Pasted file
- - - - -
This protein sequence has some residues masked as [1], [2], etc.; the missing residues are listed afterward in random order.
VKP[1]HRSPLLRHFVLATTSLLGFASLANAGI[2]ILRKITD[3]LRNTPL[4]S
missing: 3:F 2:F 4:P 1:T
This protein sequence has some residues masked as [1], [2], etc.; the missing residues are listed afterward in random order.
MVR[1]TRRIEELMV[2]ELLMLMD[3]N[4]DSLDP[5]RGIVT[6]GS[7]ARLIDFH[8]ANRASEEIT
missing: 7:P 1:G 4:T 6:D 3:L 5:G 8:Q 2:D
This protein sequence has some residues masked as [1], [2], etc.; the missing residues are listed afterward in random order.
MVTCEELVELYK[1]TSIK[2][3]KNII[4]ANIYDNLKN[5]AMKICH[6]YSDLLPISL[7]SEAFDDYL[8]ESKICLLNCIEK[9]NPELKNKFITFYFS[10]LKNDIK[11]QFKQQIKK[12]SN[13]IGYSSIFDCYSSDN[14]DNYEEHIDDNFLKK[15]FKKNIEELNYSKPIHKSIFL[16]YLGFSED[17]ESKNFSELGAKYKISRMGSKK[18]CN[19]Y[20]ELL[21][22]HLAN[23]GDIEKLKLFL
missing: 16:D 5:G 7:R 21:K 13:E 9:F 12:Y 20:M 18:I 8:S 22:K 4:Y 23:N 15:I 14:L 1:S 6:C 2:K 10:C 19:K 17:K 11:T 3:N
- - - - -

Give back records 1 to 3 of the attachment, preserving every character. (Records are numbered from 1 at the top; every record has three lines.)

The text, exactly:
This protein sequence has some residues masked as [1], [2], etc.; the missing residues are listed afterward in random order.
VKP[1]HRSPLLRHFVLATTSLLGFASLANAGI[2]ILRKITD[3]LRNTPL[4]S
missing: 3:F 2:F 4:P 1:T
This protein sequence has some residues masked as [1], [2], etc.; the missing residues are listed afterward in random order.
MVR[1]TRRIEELMV[2]ELLMLMD[3]N[4]DSLDP[5]RGIVT[6]GS[7]ARLIDFH[8]ANRASEEIT
missing: 7:P 1:G 4:T 6:D 3:L 5:G 8:Q 2:D
This protein sequence has some residues masked as [1], [2], etc.; the missing residues are listed afterward in random order.
MVTCEELVELYK[1]TSIK[2][3]KNII[4]ANIYDNLKN[5]AMKICH[6]YSDLLPISL[7]SEAFDDYL[8]ESKICLLNCIEK[9]NPELKNKFITFYFS[10]LKNDIK[11]QFKQQIKK[12]SN[13]IGYSSIFDCYSSDN[14]DNYEEHIDDNFLKK[15]FKKNIEELNYSKPIHKSIFL[16]YLGFSED[17]ESKNFSELGAKYKISRMGSKK[18]CN[19]Y[20]ELL[21][22]HLAN[23]GDIEKLKLFL
missing: 16:D 5:G 7:R 21:K 13:E 9:F 12:Y 20:M 18:I 8:S 22:K 4:Y 23:N 15:I 14:L 1:S 6:C 2:K 10:C 19:K 17:K 11:T 3:N